A philosophical essay under this title faces severe rhetorical challenges. New accounts of the good life regularly and rapidly turn out to be variations of old ones, subject to a predictable range of decisive objections. Attempts to meet those objections with improved accounts regularly and rapidly lead to a familiar impasse — that while a life of contemplation, or epicurean contentment, or stoic indifference, or religious ecstasy, or creative rebellion, or self-actualization, or many another thing might count as a good (...)
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  36.  27
    Tolerance, Acceptance and the Virtue of Orthonomy: A Reply to Lawrence Blum and Brenda Almond.Michelle Ciurria - 2011 - Journal of Moral Education 40 (2):255-264.
    In the Journal of Moral Education, 39(2), Brenda Almond and Lawrence Blum debate the importance of tolerance versus acceptance in sex education. Blum defines acceptance as ?positive regard?, in contradistinction to mere tolerance, ?a live and let live attitude toward others, an acceptance of coexistence, but with a disapproval of that ?other??. Employing consequentialist and definitional arguments, he defends an acceptant educational policy. I shore up this defence by addressing the issue of autonomy: specifically, I refute the claim that (...)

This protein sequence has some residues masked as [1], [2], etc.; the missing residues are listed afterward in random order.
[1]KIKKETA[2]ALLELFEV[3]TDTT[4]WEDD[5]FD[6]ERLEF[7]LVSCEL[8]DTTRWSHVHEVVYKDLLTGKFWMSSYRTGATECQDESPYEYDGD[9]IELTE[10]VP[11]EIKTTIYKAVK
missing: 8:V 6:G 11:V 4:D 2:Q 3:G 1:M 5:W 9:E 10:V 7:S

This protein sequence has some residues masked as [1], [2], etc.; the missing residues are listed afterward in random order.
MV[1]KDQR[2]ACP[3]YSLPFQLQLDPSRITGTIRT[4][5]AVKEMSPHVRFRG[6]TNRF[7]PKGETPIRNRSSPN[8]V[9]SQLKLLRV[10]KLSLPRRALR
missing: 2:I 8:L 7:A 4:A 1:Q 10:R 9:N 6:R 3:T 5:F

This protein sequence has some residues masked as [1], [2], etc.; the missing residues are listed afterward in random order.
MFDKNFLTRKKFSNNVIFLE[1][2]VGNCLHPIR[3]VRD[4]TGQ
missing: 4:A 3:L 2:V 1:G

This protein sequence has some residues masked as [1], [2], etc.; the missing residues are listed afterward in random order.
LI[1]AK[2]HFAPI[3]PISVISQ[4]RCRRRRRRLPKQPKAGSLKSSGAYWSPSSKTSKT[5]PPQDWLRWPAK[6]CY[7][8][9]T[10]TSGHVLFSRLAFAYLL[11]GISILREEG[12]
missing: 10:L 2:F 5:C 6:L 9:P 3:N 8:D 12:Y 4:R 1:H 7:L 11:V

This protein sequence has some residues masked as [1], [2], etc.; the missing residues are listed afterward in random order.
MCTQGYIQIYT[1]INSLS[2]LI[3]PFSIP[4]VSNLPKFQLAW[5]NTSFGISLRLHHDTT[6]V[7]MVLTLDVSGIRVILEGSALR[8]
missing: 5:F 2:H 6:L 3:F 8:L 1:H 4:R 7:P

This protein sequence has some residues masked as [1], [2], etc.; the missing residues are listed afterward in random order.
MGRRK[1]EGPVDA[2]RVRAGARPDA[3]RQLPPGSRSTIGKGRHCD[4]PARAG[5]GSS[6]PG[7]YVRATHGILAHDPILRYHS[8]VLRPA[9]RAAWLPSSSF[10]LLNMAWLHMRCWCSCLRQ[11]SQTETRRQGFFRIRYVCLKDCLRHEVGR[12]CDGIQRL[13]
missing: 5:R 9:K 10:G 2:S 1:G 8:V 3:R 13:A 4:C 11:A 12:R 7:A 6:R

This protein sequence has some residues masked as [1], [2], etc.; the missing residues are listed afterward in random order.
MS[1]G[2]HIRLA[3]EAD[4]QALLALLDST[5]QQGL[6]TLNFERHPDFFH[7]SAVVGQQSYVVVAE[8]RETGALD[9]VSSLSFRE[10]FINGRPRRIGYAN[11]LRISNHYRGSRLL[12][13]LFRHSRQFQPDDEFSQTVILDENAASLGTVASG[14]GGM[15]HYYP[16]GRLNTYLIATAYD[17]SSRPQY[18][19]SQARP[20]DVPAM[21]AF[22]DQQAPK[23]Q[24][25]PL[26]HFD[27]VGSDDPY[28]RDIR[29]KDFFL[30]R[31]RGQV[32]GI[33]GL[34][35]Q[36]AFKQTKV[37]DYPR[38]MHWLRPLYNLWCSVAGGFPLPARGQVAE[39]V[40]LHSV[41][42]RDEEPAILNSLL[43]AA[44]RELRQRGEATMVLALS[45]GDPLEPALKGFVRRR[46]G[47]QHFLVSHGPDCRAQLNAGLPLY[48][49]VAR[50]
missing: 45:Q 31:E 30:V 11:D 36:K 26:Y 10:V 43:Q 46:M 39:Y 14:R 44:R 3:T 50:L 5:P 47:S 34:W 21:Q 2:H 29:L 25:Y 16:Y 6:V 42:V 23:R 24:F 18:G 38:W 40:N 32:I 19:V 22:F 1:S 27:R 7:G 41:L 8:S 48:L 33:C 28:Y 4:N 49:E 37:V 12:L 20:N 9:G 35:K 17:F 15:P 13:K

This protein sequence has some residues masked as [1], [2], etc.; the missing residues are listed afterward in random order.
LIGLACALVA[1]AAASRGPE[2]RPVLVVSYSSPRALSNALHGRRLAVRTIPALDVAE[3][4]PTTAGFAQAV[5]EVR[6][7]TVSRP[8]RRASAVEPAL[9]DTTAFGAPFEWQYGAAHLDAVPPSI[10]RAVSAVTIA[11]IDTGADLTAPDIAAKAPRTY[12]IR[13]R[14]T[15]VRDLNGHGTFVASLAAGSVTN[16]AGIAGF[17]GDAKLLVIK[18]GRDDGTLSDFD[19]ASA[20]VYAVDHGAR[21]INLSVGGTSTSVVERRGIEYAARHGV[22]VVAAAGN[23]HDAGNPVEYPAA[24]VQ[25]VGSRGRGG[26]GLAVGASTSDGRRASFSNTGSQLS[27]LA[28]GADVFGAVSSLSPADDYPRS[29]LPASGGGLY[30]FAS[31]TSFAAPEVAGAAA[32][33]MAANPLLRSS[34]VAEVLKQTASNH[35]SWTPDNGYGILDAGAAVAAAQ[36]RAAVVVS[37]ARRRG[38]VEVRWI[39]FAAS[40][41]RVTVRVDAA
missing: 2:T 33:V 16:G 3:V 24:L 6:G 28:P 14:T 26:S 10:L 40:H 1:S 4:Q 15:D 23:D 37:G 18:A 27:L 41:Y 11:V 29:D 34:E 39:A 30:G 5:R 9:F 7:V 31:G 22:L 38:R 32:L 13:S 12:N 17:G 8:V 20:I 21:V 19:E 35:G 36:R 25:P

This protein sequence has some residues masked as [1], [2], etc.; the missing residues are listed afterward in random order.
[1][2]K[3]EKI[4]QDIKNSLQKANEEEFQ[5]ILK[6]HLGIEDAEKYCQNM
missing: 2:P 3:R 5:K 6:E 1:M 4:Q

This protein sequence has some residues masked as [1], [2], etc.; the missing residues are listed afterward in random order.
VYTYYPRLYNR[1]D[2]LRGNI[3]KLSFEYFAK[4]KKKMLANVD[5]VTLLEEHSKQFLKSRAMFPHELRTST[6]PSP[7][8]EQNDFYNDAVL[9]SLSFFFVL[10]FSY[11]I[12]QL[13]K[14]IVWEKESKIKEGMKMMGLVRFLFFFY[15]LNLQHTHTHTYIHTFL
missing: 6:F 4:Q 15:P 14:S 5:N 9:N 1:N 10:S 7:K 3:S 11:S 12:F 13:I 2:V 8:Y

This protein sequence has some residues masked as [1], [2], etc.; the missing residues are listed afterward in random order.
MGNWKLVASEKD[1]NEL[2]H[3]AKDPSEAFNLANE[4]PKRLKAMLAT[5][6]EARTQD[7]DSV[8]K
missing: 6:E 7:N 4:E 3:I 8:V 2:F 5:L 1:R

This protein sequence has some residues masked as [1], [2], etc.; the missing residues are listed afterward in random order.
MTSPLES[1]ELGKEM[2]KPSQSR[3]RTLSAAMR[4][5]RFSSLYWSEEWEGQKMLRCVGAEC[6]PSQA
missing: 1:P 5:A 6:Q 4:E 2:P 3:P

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  37.  67
    Regulative Principles and ‘the Wise Author of Nature’: Lawrence Pasternack.Lawrence Pasternack - 2011 - Religious Studies 47 (4):411-429.
    There is much more said in the Critique of Pure Reason about the relationship between God and purposiveness than what is found in Kant's analysis of the physico-theological argument. The ‘Wise Author of Nature’ is central to his analysis of regulative principles in the ‘Appendix to the Transcendental Dialectic’ and also appears in the ‘Canon’, first with regards to the Highest Good and then again in relation to our theoretical use of purposiveness. This paper will begin with a brief discussion (...)
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  38.  12
    Desire at the Encounter: Nathan Widder’s Micropolitical Deleuze.Joshua Ramey - 2013 - Comparative and Continental Philosophy 5 (2):212-218.
    Nathan Widder’s Political Theory After Deleuze presents Deleuze’s political work in the context both of Deleuze’s ontology and a broader “ontological turn” in political theory. Contrasting Deleuze with both the “politics of lack” espoused by post-Hegelian and post-psychoanalytical theory, as well as with the “politics of abundance” proffered by pluralists such as William B. Connolly, Widder provides a subtle articulation of the contours and ultimate stakes of Deleuzian micropolitics. The book provides a powerful introduction both to Deleuze’s broader systematic work (...)